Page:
Coinbase drops plans to launch a crypto program that will pay users interest for lending out their tokens in response to demands from US regulators.
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Coinbase drops plans to launch a crypto lending program

Coinbase drops plans to launch a crypto program that could have paid users interest for lending out their tokens due to extreme pressure from the US regulators. The Securities and Exchange Commission threatened to sue the company if it went ahead with its Lend product, which the company secretly unveiled around 5 p.m. on Friday in an update to an old blog post. It’s also a major U-turn for Coinbase, whose top executives made their feud with the SEC public in defiant social media posts on Sept. 7.

Coinbase drops plans to launch a crypto program that will pay users interest for lending out their tokens in response to demands from US regulators.
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Coinbase’s reversal comes as the Securities and Exchange Commission (SEC) under Chair Gary Gensler takes a harder stance on cryptocurrency products that may fall under the agency’s purview, as well as the platforms on which they trade. The proposed Lend program, which would have allowed users to earn 4 percent interest by lending their tokens, has become a flashpoint in the regulator’s and the nascent crypto industry’s escalating tensions.

“As we work to bring regulatory certainty to the crypto sector as a whole, we’ve made the painful decision not to launch,” the company wrote in a blog post on Sept. 17. “We had hundreds of thousands of clients from across the country sign up and we want to thank you all for your interest. We will never stop exploring new methods to provide our clients with innovative, trustworthy programs and products.”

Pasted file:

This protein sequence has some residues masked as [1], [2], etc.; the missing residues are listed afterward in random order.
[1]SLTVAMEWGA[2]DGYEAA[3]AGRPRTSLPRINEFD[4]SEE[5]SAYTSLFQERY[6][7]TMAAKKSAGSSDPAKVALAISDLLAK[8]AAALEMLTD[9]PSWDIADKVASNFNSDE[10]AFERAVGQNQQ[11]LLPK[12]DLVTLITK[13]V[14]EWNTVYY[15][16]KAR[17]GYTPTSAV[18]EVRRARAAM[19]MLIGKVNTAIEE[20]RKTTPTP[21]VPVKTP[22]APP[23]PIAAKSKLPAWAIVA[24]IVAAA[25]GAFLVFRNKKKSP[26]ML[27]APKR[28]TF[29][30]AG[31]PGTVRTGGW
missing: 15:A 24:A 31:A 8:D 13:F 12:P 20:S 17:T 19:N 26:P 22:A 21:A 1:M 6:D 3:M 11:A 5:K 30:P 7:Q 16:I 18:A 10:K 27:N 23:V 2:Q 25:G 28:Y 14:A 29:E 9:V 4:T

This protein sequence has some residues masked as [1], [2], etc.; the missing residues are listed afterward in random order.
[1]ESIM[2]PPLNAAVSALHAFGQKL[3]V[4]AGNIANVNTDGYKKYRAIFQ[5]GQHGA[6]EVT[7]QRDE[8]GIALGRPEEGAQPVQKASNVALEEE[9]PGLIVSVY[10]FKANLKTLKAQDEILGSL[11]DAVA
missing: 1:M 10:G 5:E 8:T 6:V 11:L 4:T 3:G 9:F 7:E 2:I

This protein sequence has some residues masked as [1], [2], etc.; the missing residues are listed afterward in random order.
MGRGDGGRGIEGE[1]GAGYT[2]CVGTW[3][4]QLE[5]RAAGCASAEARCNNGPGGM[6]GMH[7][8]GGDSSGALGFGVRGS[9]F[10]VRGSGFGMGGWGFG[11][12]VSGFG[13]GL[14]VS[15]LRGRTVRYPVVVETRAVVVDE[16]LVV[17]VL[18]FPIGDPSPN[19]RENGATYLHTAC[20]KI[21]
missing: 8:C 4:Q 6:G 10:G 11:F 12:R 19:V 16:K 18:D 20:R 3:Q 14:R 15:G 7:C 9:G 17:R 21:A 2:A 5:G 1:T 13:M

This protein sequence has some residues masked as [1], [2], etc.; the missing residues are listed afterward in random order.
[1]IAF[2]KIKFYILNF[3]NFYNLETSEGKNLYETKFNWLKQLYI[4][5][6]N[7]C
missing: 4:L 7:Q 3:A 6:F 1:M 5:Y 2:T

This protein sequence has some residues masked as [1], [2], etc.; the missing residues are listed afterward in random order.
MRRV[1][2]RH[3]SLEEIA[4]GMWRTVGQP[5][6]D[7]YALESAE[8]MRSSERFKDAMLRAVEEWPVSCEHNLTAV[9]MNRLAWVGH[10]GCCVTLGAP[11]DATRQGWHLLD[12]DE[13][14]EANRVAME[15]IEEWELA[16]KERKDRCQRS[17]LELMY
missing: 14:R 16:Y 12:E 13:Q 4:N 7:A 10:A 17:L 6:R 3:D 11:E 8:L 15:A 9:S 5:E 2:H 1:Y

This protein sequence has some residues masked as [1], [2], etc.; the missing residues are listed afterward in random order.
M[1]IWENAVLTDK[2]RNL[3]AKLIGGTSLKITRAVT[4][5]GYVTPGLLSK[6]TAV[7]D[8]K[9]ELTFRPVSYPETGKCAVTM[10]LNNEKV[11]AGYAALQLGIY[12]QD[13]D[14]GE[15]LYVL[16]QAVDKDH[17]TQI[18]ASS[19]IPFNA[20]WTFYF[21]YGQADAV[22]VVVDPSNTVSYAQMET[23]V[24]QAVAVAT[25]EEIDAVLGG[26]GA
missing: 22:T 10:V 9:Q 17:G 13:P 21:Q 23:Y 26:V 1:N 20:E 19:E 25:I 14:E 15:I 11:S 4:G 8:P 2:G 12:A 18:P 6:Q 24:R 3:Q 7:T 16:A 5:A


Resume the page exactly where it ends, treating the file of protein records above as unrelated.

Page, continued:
Coinbase, the largest American digital-asset trading platform, is seen by many investors as a standard-bearer for the whole industry. The company’s value soared to $89 billion in April, when it went public through a direct listing on the Nasdaq stock exchange, just as Bitcoin hit a new high. It’s also amassed a team of seasoned securities lawyers to represent it in front of authorities.

For his part, Gensler’s proposals to rein in finance’s “Wild West” have drawn criticism from trade groups and, more lately, strong Republican senators. Coinbase, on the other hand, has been the loudest critic so far.

Coinbase Chief Executive Officer Brian Armstrong blasted the SEC of “sketchy behavior” and “intimidation methods” in a Sept. 7 Twitter rant about the regulator’s resistance to Lend. The statement drew acclaim from crypto enthusiasts among his 825,000-plus followers, but it also raised concerns that he was following Elon Musk’s lead in fighting the agency at a time when the crypto industry was looking for widespread support.

Coinbase was far more subdued in its announcement of its withdrawal from Lend on Friday. It was mentioned in an addition to a June 29 post on the company’s blog, where it posts the news. The advertisement was not prominently displayed on the website. There was no press release distributed, and potential clients who signed up for the program early were not contacted. Armstrong and Paul Grewal, the company’s chief legal officer, who also lambasted the SEC on Sept. 8, did not sign it.

To be clear, Coinbase’s decision to postpone Lend is a huge setback as the company strives to expand its revenue streams beyond trading fees. In addition, the company is catching up to competitors like BlockFi Lending LLC, which currently offer higher-yielding products.

New Jersey is one of the states that has ordered BlockFi to cease selling certain products. There is also no evidence that the SEC has approved BlockFi’s product. Armstrong chastised the SEC for not collaborating with Coinbase to launch its lending program in his Sept. 7 comments. Armstrong stated on Twitter at the time, “We’re being threatened with legal action before a single bit of meaningful guidance has been offered to the business.”

On Monday, Coinbase declined to comment further on the blog post.

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